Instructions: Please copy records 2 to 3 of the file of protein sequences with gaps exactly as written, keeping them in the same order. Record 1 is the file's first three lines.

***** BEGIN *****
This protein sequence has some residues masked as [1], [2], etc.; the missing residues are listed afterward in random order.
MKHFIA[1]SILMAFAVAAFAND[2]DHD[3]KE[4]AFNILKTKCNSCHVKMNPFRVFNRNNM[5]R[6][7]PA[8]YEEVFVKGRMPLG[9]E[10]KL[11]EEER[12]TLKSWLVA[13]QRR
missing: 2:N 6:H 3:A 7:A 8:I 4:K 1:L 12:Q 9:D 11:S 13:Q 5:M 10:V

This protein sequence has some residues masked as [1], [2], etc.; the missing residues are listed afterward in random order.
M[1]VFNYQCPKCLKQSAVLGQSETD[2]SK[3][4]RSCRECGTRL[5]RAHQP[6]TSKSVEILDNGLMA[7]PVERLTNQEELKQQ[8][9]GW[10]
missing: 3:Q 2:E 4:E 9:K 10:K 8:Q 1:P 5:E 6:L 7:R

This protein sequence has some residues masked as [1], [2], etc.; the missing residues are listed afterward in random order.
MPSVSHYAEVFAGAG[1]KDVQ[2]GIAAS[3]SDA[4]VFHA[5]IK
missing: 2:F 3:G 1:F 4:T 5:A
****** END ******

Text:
This protein sequence has some residues masked as [1], [2], etc.; the missing residues are listed afterward in random order.
M[1]VFNYQCPKCLKQSAVLGQSETD[2]SK[3][4]RSCRECGTRL[5]RAHQP[6]TSKSVEILDNGLMA[7]PVERLTNQEELKQQ[8][9]GW[10]
missing: 3:Q 2:E 4:E 9:K 10:K 8:Q 1:P 5:E 6:L 7:R

This protein sequence has some residues masked as [1], [2], etc.; the missing residues are listed afterward in random order.
MPSVSHYAEVFAGAG[1]KDVQ[2]GIAAS[3]SDA[4]VFHA[5]IK
missing: 2:F 3:G 1:F 4:T 5:A